Five observations about the first half of the Orioles' 2020 season -

Rich Dubroff

Five observations about the first half of the Orioles’ 2020 season

It seems implausible that this eventful 60-game season began just a month ago and is nearly halfway over.

On Wednesday, the Orioles will play their 30th game of the season at Tampa Bay, marking the season’s midpoint.

Here are some impressions from what we’ve seen in the season’s first month:

There is reason for optimism

After a surprising 12-8 start in the season’s first 20 games, the Orioles lost six straight before rebounding with two wins against Boston to even their record at 14-14.

Rightfielder Anthony Santander, who didn’t get his first genuine major league opportunity until June 2019, has blossomed. His 18-game hitting streak is the team’s longest since Nick Markakis’ 18-game run in 2014.

Cedric Mullins, who has been playing center field since Austin Hays went on the injured list because of a fractured rib, is providing speed, energy, exceptional defense and surprising offense.

Friday’s addition of prospect Ryan Mountcastle has placated a restive fan base. In his first three games, Mountcastle has looked comfortable at the plate and in left field.

Hays could return on the team’s next homestand, which begins September 1st. Last week, manager Brandon Hyde said Hays’ rib injury could keep him out another week or two.


Catcher Chance Sisco is looking better offensively and defensively. Hyde said that Sisco has been taking ground balls at first base, as has Pedro Severino, who injured his right hip on Sunday.

The left-handed-hitting Sisco could add that position to his skill set, which would increase his value.

What about the starting pitching?

The Orioles have gotten only three starts of at least six innings, two by Tommy Milone, and one of 6 2/3 innings from Alex Cobb.

In a 162-game season, starts like that would tax an eight-man bullpen. But, with two extra arms, the Orioles have been able to get by with multiple short starts.

However, if the team is going to make a run at the playoffs, they’re going to need longer starts from John Means and Asher Wojciechowski.

Means got a late start because of arm fatigue and then missed time after the death of his father. He hasn’t yet completed five innings. In his most recent start on Friday night, Means completed just three innings. If he can be extended to five innings in his final half-dozen starts this season, that would be progress.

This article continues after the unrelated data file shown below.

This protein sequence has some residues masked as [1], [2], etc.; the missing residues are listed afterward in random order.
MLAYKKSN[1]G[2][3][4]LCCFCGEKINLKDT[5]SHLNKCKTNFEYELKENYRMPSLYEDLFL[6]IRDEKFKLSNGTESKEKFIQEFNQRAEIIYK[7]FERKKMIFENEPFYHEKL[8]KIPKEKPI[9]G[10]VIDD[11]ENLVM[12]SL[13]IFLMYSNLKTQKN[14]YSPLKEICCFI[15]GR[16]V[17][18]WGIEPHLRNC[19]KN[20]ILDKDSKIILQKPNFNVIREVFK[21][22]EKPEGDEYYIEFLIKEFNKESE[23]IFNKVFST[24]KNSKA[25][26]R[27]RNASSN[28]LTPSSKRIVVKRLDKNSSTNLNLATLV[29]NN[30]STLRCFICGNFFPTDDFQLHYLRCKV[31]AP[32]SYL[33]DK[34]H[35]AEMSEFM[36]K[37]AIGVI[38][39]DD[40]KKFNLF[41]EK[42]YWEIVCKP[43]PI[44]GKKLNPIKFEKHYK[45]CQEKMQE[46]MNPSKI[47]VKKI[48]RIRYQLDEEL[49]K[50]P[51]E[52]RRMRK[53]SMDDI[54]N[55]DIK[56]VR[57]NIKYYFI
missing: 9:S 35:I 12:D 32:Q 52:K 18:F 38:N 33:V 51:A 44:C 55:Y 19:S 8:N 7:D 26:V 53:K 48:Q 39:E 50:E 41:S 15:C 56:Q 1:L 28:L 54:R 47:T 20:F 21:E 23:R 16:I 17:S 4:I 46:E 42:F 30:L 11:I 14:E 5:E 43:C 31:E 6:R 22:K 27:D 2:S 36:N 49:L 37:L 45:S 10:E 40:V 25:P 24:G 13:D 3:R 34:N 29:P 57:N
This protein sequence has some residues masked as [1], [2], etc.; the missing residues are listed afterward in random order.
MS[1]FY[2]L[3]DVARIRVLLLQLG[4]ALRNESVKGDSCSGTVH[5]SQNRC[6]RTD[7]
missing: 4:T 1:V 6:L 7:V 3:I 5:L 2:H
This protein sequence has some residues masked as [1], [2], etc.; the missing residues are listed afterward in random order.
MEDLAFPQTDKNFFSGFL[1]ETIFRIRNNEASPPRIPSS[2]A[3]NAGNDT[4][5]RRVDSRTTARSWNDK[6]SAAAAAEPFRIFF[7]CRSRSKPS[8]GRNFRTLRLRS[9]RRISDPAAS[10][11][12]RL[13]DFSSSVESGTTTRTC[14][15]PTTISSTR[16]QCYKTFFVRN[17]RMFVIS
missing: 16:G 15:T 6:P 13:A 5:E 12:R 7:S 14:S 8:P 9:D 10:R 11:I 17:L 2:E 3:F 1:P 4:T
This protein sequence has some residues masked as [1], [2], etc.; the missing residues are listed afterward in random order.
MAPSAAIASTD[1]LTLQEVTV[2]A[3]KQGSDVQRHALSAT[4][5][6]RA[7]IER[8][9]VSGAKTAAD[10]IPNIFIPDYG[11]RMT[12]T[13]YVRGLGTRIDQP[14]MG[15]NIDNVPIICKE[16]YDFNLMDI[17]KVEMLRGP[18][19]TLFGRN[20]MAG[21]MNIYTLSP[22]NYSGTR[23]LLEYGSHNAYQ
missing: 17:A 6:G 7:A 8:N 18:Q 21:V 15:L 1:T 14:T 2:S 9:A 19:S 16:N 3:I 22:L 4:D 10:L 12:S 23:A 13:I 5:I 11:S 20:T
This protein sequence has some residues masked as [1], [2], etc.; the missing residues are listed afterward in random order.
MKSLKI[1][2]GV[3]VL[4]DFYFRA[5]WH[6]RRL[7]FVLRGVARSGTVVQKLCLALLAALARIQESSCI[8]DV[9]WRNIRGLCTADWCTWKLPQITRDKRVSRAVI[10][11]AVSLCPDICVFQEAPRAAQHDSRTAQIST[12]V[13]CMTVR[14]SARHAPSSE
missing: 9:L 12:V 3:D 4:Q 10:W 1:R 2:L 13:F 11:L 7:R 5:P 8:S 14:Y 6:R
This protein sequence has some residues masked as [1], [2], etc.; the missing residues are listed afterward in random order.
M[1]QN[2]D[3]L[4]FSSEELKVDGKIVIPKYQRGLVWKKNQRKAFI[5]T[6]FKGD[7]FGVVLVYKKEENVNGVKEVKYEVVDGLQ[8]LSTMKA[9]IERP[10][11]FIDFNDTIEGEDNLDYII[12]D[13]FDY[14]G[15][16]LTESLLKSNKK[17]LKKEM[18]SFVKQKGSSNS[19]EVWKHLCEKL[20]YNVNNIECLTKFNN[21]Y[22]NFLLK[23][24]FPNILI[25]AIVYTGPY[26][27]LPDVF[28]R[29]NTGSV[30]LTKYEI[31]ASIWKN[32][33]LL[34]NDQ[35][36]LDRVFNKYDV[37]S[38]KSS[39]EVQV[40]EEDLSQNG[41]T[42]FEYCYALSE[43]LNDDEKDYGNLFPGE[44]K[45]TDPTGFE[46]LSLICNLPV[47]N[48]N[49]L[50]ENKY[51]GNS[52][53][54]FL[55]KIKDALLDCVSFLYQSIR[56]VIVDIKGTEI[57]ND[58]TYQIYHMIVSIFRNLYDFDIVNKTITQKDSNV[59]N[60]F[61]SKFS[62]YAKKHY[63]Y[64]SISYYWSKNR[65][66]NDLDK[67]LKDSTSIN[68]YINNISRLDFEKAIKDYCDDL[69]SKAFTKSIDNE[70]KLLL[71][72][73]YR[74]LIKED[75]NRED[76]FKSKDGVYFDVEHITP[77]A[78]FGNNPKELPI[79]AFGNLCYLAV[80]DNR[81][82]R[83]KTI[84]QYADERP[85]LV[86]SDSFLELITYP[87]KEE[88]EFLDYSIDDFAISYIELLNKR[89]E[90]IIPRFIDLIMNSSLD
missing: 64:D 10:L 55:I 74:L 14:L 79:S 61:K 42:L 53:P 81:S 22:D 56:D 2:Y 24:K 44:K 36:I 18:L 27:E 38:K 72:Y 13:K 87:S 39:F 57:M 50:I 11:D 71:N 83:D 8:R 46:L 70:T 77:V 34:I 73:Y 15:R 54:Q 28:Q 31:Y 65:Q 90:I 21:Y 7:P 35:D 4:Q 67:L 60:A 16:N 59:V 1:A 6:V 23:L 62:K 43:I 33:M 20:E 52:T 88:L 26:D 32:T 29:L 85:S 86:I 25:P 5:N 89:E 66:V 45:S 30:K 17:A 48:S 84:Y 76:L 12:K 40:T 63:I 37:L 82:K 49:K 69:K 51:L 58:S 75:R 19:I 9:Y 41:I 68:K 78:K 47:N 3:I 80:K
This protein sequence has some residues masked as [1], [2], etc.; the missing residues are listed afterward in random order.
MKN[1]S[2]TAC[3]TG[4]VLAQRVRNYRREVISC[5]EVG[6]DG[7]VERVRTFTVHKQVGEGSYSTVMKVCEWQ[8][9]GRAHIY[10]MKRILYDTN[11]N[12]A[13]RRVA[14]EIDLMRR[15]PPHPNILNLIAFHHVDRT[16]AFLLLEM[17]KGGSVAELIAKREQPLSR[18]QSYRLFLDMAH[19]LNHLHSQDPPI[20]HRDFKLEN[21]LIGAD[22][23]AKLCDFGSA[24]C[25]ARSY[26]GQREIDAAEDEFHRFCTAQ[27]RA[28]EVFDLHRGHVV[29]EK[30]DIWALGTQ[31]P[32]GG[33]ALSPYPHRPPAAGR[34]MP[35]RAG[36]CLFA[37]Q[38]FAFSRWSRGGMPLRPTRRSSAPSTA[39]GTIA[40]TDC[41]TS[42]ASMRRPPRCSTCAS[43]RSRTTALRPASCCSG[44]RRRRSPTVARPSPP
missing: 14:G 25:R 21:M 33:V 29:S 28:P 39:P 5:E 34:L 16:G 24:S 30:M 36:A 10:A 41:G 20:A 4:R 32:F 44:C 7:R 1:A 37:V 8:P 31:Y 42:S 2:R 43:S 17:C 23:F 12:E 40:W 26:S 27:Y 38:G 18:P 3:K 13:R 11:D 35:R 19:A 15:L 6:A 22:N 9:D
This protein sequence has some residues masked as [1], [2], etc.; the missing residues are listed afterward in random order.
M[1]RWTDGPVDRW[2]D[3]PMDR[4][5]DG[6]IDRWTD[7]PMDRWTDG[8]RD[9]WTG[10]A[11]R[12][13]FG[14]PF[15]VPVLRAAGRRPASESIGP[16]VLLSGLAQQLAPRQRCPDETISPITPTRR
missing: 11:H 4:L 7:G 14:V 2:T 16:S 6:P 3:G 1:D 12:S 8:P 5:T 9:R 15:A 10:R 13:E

Left-hander Wade LeBlanc’s elbow injury, which forced him out of Sunday’s game after 14 pitches, adds another level of intrigue to the rotation. LeBlanc will have an MRI on Monday. Thomas Eshelman, who didn’t give up a hit and retired 13 in a row in 4 1/3 innings of relief on Sunday, has experience starting.

Trading might be tricky

In his video conference call on Saturday, executive vice president/general manager Mike Elias wouldn’t say whether the Orioles would make trades. He said the team would listen.

Cobb and reliever Mychal Givens might draw interest.

Dealing Cobb is going to be difficult because he has another year left on a four-year $57 million contract and teams are wary of adding payroll in a baseball economy wrecked by Covid-19.

Although Cobb hasn’t sparkled this season, he has been effective with a 3.76 ERA and 1.139 WHIP in five starts.

It probably won’t be easier to make deals this offseason and, if the Orioles wait until next July to deal him, they might be left with a package similar to the one they received for Andrew Cashner in July 2019 — two young Dominican Summer League players.

Givens has thrived in a setup role this season, throwing nine scoreless innings until he allowed a run in the ninth inning on Sunday. Actually, he was charged with a run when Tanner Scott gave up a two-run ninth-inning homer to Jackie Bradley Jr. in the ninth.

Givens will enter his final season of arbitration eligibility this winter. If he’s traded before the August 31 deadline, an acquiring team gets Givens for 2021, too, and relieves the Orioles of a salary they might not want to carry next season.